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For the first time, the company will showcase the one-to-one mock-up of a Turkish fighter aircraft at one of the world's largest aerospace fair shows in Paris.

Turkish Aerospace will showcase Turkish fighter jets at the International Paris Airshow. (AA)

Turkish Aerospace will display for the first time the one-to-one mock-up of a Turkish fighter aircraft at the 17th International Paris Airshow, said the company on its website.

The airshow will take place at Le Bourget airport between June 17 and 23.

Turkish Aerospace will showcase its ATAK, ANKA, HURJET and GOKBEY platforms, at the fair.

"ATAK helicopter will perform flight demonstrations during the show," it said.

"The one-to-one mock-up of the Turkish Fighter Project, initiated to meet the needs of Turkish Armed Forces, which is the prime contractor of Turkish Aerospace, will be shown to the public for the first time in Paris," said the company.

"Turkey will demonstrate once again its infrastructure, technologies and abilities to produce 5th generation jet aircraft, which is therefore considered invaluable to a leading power like the USA, Russia and China."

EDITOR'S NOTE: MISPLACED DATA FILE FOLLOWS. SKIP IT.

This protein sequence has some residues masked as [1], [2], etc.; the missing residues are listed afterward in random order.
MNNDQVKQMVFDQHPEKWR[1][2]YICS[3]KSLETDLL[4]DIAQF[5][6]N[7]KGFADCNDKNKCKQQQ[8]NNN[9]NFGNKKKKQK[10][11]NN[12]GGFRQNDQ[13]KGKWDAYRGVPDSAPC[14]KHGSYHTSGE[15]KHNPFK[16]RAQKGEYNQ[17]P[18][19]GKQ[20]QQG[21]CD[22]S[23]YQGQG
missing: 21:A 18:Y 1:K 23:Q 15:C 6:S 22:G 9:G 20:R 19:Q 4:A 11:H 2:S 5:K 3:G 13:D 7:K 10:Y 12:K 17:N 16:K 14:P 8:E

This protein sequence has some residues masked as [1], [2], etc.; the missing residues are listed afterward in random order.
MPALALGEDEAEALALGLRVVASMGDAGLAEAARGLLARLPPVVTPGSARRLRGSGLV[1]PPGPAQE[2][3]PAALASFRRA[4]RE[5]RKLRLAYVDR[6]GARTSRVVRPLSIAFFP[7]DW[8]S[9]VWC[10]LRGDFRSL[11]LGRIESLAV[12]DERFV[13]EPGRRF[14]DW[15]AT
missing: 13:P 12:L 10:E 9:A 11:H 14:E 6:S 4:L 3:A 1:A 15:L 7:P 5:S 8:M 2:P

Temel Kotil, the president and CEO of Turkish Aerospace said "for the first time we will exhibit a Turkish fighter[jet] in Paris in order to show our capabilities."

"Thus, Turkey will demonstrate that there is no difference from other countries from the point of view of technological infrastructure.”

Founded in 1973, Turkish Aerospace is the prime contractor of the Turkish Fighter Project, established to meet the needs of the Turkish Armed Forces.


Turkey’s president says advanced Russian S-400 missile defense systems will begin arriving in the country in July, despite threats by the United States over the defense exchange.

“I think they will start to come in the first half of July,” President Recep Tayyip Erdogan told Turkey’s NTV broadcaster on his way back from a multi-national security summit in Tajikistan. “We discussed the S-400 subject with Russia. Indeed, the S-400 issue is settled.”

Turkey and Russia finalized an agreement on the delivery of the S-400s in December 2017, two years after the US decided to withdraw its Patriot surface-to-air missile system from the Turkish border with Syria. Ever since, Washington has been warning Ankara against going ahead with the purchase, including by threatening to remove it from a multilateral program aimed at manufacturing the US’s F-35 warplanes.  Several Turkish industrial giants are partaking in the program, and Turkish pilots have trained in the US to fly the aircraft. Recently, however, the US stopped training the pilots over Ankara’s refusal to halt the purchases.

On Monday, the US House of Representatives passed a non-binding resolution that urges Turkey to reverse its decision to buy the S-400s and that calls for sanctions if Turkish officials continue with the acquisition. Turkey’s Foreign Ministry has condemned the measure as “unacceptably threatening.”  Washington and some other NATO members allege that the Russian systems are “incompatible” with the rest of the equipment used by the members of the alliance, including Turkey. Ankara says they are not.